On life as a Black immigrant womxn in Canada

On life as a Black immigrant womxn in Canada

I moved here in 2006 at the age of 17. It was life-shattering. Leaving my friends behind was the most isolating experience of my life. Programs like WhatsApp and Skype were essential to me. They bridged the distance between my friends and me.

I fought to stay true to who I was in St. Lucia while at the same time coping with the pressures of assimilating to this society. At an age when I was supposed to be finding myself, I was lost between two worlds.

My accent was the first thing that identified my difference, so it had to go.

Having moved from a country that was 95% Black, racism was a new experience for me.

My first racist and xenophobic encounter took place in a Walmart parking lot in Mississauga. My family and I were navigating through the parking lot on foot. A white guy shouted from his truck, “Go back to your country!” I was in utter shock and disbelief. Originally from the upper middle class in St. Lucia, I’d never faced that type of discrimination before. It was at that moment that my Blackness became apparent.

My family moved to Canada under the Federal Skilled Worker Program, which I think is a brain drain. It seeks out young, highly educated, multilingual and skilled professionals from developing countries and encourages them to migrate under the pretense that their education and work experience will help them thrive in Canada. This puts developing countries at a loss, as they lose a significant percentage of the human capital that could lead to effective growth and change back home.

On arrival, my mother was hit with the biggest slap in the face: Canadian experience. Every job she applied for required “Canadian experience”. How was she supposed to have that when she’d just moved here?

She attended Ryerson University as an international student and pursued her Certified Management Accounting designation. This was no easy task—it took years for my mother build the requirements to receive a school loan from the bank. She went to school part time while working a full-time job. I vividly remember her and my little sister commuting to the library every Saturday while I headed to my shift at Tim Hortons. I looked after my sister while my mother dove into her studies. It was a collective effort. And after years of sacrifice, she’s still unable to receive a salary that matches her years of experience and education.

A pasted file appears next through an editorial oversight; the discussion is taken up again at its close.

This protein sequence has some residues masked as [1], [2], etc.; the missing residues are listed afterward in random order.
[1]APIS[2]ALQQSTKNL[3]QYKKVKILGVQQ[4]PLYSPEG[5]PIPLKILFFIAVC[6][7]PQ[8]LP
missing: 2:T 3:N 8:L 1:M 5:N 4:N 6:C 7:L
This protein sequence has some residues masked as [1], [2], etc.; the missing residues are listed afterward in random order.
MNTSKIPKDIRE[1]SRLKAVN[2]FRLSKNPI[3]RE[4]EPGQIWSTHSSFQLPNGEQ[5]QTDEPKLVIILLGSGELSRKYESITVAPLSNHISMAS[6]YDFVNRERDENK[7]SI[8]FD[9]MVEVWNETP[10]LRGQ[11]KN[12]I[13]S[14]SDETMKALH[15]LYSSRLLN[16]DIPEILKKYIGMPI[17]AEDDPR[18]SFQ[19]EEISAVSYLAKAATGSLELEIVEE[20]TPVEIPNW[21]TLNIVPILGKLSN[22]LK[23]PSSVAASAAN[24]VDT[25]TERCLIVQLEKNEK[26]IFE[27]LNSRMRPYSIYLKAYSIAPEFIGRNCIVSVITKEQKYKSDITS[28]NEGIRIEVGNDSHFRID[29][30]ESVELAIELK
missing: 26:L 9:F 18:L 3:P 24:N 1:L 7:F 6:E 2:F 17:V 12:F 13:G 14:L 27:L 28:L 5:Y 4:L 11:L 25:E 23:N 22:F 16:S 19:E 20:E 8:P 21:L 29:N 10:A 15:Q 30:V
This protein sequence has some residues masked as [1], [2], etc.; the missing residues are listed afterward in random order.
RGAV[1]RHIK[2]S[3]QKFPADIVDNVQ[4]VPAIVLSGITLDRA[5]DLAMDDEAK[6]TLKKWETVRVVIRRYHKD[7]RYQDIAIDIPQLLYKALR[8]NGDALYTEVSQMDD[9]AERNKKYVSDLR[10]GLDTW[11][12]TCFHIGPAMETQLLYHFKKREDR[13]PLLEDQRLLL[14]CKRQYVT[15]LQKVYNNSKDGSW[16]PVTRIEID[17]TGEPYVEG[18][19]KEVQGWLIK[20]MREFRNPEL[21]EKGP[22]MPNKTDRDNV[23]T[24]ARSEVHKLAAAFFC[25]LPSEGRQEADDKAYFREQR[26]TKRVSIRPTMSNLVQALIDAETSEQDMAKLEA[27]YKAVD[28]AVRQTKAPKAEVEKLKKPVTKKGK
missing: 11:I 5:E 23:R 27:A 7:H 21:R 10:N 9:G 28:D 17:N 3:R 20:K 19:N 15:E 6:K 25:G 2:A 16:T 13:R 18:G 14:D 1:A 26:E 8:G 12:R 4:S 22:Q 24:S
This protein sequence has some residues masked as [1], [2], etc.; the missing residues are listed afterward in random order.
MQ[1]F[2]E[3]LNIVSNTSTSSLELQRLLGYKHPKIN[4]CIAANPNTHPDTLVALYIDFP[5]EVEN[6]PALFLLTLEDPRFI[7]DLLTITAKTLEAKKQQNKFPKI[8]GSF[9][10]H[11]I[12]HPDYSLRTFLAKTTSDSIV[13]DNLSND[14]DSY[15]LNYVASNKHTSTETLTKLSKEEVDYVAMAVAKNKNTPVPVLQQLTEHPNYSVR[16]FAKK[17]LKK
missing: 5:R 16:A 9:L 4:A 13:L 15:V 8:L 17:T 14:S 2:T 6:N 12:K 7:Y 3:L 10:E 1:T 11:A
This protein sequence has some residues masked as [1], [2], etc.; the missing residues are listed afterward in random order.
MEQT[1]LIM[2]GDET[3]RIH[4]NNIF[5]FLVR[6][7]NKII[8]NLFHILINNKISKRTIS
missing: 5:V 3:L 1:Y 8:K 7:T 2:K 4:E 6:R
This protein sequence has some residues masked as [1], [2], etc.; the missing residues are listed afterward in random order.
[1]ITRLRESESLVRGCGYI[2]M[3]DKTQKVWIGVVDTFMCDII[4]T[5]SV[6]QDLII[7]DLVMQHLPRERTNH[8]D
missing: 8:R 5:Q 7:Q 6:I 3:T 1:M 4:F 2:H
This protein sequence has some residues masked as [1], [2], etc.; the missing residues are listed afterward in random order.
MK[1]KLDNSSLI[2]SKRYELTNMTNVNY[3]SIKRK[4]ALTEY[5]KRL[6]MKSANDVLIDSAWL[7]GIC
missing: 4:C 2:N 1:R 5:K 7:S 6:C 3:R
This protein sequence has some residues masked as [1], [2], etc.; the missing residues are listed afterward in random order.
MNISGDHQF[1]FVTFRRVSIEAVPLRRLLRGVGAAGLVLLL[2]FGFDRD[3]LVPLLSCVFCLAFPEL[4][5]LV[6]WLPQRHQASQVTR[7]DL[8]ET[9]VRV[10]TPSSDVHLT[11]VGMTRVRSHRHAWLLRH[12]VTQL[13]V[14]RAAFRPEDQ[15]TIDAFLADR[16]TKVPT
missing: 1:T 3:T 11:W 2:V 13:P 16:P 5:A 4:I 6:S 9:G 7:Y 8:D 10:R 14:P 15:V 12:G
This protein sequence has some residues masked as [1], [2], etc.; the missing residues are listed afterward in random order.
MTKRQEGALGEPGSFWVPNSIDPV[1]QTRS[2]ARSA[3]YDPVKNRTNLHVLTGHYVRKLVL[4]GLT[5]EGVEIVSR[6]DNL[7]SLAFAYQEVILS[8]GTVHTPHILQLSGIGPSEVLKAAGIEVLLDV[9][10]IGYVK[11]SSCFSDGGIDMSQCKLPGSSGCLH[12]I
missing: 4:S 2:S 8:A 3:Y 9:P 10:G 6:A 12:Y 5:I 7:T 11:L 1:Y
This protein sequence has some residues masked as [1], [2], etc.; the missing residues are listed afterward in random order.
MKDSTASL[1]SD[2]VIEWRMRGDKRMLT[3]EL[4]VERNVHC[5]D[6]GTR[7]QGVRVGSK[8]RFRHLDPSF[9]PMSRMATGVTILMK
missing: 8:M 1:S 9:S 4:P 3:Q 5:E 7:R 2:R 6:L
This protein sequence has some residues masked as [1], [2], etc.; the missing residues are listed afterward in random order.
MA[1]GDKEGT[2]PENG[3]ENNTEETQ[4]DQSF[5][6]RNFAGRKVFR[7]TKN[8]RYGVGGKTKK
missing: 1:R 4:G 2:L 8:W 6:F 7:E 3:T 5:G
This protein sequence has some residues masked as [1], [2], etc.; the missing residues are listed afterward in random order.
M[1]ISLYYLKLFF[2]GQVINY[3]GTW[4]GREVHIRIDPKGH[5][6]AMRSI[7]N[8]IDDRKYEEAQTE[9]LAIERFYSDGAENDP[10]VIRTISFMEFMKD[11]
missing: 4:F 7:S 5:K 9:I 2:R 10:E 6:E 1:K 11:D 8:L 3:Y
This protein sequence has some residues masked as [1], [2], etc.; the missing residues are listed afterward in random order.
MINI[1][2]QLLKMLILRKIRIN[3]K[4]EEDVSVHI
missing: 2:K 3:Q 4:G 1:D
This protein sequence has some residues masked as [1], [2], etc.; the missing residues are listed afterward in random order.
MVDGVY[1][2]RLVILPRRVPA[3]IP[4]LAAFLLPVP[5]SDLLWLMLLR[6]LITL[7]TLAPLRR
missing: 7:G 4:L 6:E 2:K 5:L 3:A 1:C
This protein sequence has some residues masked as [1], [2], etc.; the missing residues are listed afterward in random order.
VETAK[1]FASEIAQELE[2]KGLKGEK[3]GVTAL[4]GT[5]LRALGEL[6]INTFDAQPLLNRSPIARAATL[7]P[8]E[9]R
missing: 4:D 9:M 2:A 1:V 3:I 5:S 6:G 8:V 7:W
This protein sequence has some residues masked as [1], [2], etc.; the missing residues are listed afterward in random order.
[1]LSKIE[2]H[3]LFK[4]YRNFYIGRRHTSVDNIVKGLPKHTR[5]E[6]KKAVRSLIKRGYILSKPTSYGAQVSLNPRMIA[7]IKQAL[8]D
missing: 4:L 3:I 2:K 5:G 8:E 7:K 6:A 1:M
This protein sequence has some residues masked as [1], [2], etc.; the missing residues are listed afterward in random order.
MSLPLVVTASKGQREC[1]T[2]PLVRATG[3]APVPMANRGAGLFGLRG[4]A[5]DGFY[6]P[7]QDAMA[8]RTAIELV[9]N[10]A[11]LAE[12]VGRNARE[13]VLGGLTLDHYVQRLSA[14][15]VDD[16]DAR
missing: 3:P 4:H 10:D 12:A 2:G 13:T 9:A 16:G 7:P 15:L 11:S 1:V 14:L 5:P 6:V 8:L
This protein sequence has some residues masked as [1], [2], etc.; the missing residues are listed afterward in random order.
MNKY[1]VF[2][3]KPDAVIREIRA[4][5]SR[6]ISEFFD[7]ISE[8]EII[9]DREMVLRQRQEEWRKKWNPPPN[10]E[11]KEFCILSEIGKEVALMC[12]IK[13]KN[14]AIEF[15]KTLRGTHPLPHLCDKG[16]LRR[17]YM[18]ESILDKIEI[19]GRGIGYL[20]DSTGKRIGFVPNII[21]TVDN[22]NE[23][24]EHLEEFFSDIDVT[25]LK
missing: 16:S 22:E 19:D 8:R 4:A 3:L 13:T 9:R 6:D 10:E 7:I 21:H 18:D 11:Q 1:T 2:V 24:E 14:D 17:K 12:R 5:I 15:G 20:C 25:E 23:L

Many immigrants who move here through the program already have their designation. But the evaluation exam which allows them to practice in Canada can cost about $1000.  Professional associations advise immigrants to take the required classes to ensure that they pass the exam on the first try. Many don’t have the privilege of taking these classes because it costs more money that they originally planned for. The money we spent on furniture, food and rent for the first three months in this country quickly disappears.

So families have no choice but to take any job that comes their way. Any job that doesn’t require “Canadian experience”. They settle into their new job. Then the prospect of going to school fades, despite the fact that they would gain more money in the long run.

This is now. And right now, there are bills to be paid.

I’ve noticed a difference in the way this reality hits men. Men are expected to provide for and protect their family. Being unable to provide for their family the way they used to shutters their pride. Many move back home to maintain their income and their middle class status in society. Womxn are left alone to tend to the children and the multitude of problems that life brings.